When no single political party secures a majority of seats in a parliamentary election, three outcomes are possible: a failed attempt to form a government (possibly leading to a new general election), a minority government, or a majority coalition government. While much research on minority governments is embedded within the larger government formation literature (focused more on coalition formation), influential research on minority governments has attempted to answer three fundamental, and ultimately interrelated, questions: Why do minority governments form? How do minority governments work? How do minority governments perform relative to majority governments? The groundbreaking work on the topic is Strøm 1990. In this volume, Strøm challenged the then conventional wisdom that minority governments in parliamentary systems represent deviations from rational behavior. Using a rational choice institutional framework, Strøm suggests that minority governments are actually rational outcomes under certain circumstances; namely, where parties can influence policy from outside government (reducing the incentive of parties to enter government) and where parties face an electoral cost for joining a coalition (again reducing the incentive to enter government). To a greater or lesser extent, all subsequent work on the topic builds on Strøm’s insights and framework. Strøm’s volume is also important because it has influenced scholarship beyond minority governments by using the topic of minority government formation to shed new light on a fundamental question in political science: What motivates legislators and the political parties to which they belong? Book-length studies that seek to extend or deepen the analysis of the formation of minority governments include Bergman 1995 (on the Swedish case), Nikolenyi 2010 (on the Indian case), and Keudel-Kaiser 2014 (on eight central and eastern Europe countries). Of course, minority government formation is only one stage of a minority government’s life cycle. Most governments spend longer governing than being formed (or dissolved). Surprisingly then, research long focused on why minority governments form and not on how they work and perform once in office. Today, however, there is a larger body of research addressing how minority governments work and how well they perform. An important contribution in this regard is Field 2016, a book-length study of why minority governments work in Spain. It offers a framework for explaining government performance that includes political institutions, partisan bargaining circumstances, and party goals.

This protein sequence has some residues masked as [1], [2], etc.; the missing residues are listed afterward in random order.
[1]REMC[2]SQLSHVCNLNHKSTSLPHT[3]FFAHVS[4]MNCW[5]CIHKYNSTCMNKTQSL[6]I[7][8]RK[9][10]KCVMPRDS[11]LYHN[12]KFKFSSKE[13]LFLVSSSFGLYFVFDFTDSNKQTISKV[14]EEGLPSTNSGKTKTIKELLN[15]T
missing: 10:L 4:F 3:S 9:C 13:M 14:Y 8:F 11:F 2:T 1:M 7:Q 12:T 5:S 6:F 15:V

• Bergman, Torbjörn. Constitutional Rules and Party Goals in Coalition Formation: An Analysis of Winning Minority Governments in Sweden. Umeå, Sweden: Umeå Universitet, 1995.

    This study explores the goals of parties with regard to government formation, and how these goals interact with constitutional structures and political culture to shape minority government formation in Sweden.

  • Field, Bonnie N. Why Minority Governments Work: Multilevel Territorial Politics in Spain. New York: Palgrave Macmillan, 2016.

    This book explores how and how well minority governments work. It develops and applies a framework to account for the strong performance of Spain’s minority governments. Territorial politics and the presence of regional parties in the national parliament interact with political institutions and party goals to allow otherwise competitive parties to cooperate during minority governments. It also provides a review of the literature on minority government performance.

  • Keudel-Kaiser, Dorothea. Government Formation in Central and Eastern Europe: The Case of Minority Governments. Leverkusen, Germany: Verlag Barbara Budrich, 2014.

    The book studies the formation of minority governments through case studies of eight central and eastern European countries from the 1990s up to 2010. It identifies party system features—and specifically the bifurcation of the party system—as the most important factor shaping the pattern of minority government formation in the region.

  • Nikolenyi, Csaba. Minority Governments in India: The Puzzle of Elusive Majorities. London and New York: Routledge, 2010.

    This book explores how dramatic changes to India’s party system resulted in a shift from single-party majority government to multiparty minority government. It explains these minority coalitions by employing the social choice theory of government formation, and provides insights into the duration of minority governments.

  • Strøm, Kaare. Minority Government and Majority Rule. Cambridge, UK: Cambridge University Press, 1990.

    This book argues that minority governments can be viewed as rational outcomes under certain circumstances; namely, where parties can influence policy from outside government (reducing the incentive to enter government) and where parties face an electoral cost for joining a coalition (again reducing the incentive to enter government). Therefore, a minority cabinet can be an equilibrium outcome.